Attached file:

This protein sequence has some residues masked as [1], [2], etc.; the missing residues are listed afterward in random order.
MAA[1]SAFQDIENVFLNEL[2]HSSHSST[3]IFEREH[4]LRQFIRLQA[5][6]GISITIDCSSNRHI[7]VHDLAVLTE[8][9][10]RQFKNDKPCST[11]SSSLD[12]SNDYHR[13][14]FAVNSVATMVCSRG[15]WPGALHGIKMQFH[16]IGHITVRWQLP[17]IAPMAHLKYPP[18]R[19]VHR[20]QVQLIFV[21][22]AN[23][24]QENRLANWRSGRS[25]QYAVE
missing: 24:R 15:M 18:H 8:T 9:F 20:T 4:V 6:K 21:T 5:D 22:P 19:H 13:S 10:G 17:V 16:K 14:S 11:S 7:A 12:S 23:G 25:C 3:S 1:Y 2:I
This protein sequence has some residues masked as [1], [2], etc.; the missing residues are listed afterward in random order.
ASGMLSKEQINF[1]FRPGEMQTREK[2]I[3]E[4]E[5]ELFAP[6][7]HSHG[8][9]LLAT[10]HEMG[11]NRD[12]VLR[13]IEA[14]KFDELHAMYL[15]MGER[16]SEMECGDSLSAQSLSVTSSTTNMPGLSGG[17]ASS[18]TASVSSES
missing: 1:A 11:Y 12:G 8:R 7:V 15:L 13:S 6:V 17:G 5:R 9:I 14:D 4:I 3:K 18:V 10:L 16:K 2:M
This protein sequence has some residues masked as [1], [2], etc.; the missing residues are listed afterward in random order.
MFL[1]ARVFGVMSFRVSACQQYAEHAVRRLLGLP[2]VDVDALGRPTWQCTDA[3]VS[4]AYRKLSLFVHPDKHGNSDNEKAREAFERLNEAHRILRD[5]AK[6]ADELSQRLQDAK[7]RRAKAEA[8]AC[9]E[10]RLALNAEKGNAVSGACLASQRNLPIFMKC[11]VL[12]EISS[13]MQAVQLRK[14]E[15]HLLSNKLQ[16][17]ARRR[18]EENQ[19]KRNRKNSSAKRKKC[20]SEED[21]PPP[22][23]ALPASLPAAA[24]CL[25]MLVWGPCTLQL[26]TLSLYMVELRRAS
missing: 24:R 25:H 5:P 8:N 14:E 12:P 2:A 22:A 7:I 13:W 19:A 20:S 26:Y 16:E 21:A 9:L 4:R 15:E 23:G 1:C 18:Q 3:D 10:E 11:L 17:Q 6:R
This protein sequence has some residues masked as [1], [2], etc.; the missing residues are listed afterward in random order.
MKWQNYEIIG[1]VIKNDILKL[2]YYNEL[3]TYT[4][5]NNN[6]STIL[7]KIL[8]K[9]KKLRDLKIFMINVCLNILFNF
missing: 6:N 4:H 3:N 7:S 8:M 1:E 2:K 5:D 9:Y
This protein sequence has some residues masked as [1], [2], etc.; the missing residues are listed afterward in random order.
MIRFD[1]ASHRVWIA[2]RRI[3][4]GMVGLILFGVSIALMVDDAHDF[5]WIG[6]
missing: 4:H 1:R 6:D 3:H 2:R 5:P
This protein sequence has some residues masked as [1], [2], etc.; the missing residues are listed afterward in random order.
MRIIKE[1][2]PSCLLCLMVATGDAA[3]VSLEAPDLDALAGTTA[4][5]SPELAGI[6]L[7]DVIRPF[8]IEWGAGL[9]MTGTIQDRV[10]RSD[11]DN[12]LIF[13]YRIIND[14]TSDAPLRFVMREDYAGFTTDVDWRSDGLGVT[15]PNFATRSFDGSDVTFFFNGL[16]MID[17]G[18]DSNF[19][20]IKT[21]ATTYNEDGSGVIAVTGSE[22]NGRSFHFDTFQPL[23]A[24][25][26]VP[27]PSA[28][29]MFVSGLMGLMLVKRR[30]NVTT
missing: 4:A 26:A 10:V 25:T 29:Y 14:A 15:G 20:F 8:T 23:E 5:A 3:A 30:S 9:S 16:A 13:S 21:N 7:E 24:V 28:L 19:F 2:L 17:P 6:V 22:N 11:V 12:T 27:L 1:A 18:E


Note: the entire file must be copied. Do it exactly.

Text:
This protein sequence has some residues masked as [1], [2], etc.; the missing residues are listed afterward in random order.
MAA[1]SAFQDIENVFLNEL[2]HSSHSST[3]IFEREH[4]LRQFIRLQA[5][6]GISITIDCSSNRHI[7]VHDLAVLTE[8][9][10]RQFKNDKPCST[11]SSSLD[12]SNDYHR[13][14]FAVNSVATMVCSRG[15]WPGALHGIKMQFH[16]IGHITVRWQLP[17]IAPMAHLKYPP[18]R[19]VHR[20]QVQLIFV[21][22]AN[23][24]QENRLANWRSGRS[25]QYAVE
missing: 24:R 15:M 18:H 8:T 9:F 20:T 4:V 6:K 21:T 5:D 22:P 19:H 13:S 10:G 17:V 16:K 14:S 11:S 7:A 12:S 23:G 25:C 3:S 1:Y 2:I
This protein sequence has some residues masked as [1], [2], etc.; the missing residues are listed afterward in random order.
ASGMLSKEQINF[1]FRPGEMQTREK[2]I[3]E[4]E[5]ELFAP[6][7]HSHG[8][9]LLAT[10]HEMG[11]NRD[12]VLR[13]IEA[14]KFDELHAMYL[15]MGER[16]SEMECGDSLSAQSLSVTSSTTNMPGLSGG[17]ASS[18]TASVSSES
missing: 1:A 11:Y 12:G 8:R 7:V 15:L 13:S 6:V 17:G 5:R 9:I 14:D 4:I 3:K 18:V 10:L 16:K 2:M
This protein sequence has some residues masked as [1], [2], etc.; the missing residues are listed afterward in random order.
MFL[1]ARVFGVMSFRVSACQQYAEHAVRRLLGLP[2]VDVDALGRPTWQCTDA[3]VS[4]AYRKLSLFVHPDKHGNSDNEKAREAFERLNEAHRILRD[5]AK[6]ADELSQRLQDAK[7]RRAKAEA[8]AC[9]E[10]RLALNAEKGNAVSGACLASQRNLPIFMKC[11]VL[12]EISS[13]MQAVQLRK[14]E[15]HLLSNKLQ[16][17]ARRR[18]EENQ[19]KRNRKNSSAKRKKC[20]SEED[21]PPP[22][23]ALPASLPAAA[24]CL[25]MLVWGPCTLQL[26]TLSLYMVELRRAS
missing: 24:R 25:H 5:P 8:N 14:E 12:P 2:A 22:A 7:I 13:W 19:A 20:S 26:Y 16:E 21:A 9:L 4:R 15:E 23:G 1:C 18:Q 3:D 10:E 11:L 17:Q 6:R
This protein sequence has some residues masked as [1], [2], etc.; the missing residues are listed afterward in random order.
MKWQNYEIIG[1]VIKNDILKL[2]YYNEL[3]TYT[4][5]NNN[6]STIL[7]KIL[8]K[9]KKLRDLKIFMINVCLNILFNF
missing: 6:N 4:H 3:N 7:S 8:M 1:E 2:K 5:D 9:Y
This protein sequence has some residues masked as [1], [2], etc.; the missing residues are listed afterward in random order.
MIRFD[1]ASHRVWIA[2]RRI[3][4]GMVGLILFGVSIALMVDDAHDF[5]WIG[6]
missing: 4:H 1:R 6:D 3:H 2:R 5:P
This protein sequence has some residues masked as [1], [2], etc.; the missing residues are listed afterward in random order.
MRIIKE[1][2]PSCLLCLMVATGDAA[3]VSLEAPDLDALAGTTA[4][5]SPELAGI[6]L[7]DVIRPF[8]IEWGAGL[9]MTGTIQDRV[10]RSD[11]DN[12]LIF[13]YRIIND[14]TSDAPLRFVMREDYAGFTTDVDWRSDGLGVT[15]PNFATRSFDGSDVTFFFNGL[16]MID[17]G[18]DSNF[19][20]IKT[21]ATTYNEDGSGVIAVTGSE[22]NGRSFHFDTFQPL[23]A[24][25][26]VP[27]PSA[28][29]MFVSGLMGLMLVKRR[30]NVTT
missing: 4:A 26:A 10:V 25:T 29:Y 14:A 15:G 20:F 8:T 23:E 5:A 3:A 30:S 9:S 16:A 13:S 21:N 7:E 24:V 28:L 19:F 2:L 17:P 6:V 22:N 11:V 12:T 27:L 1:A 18:E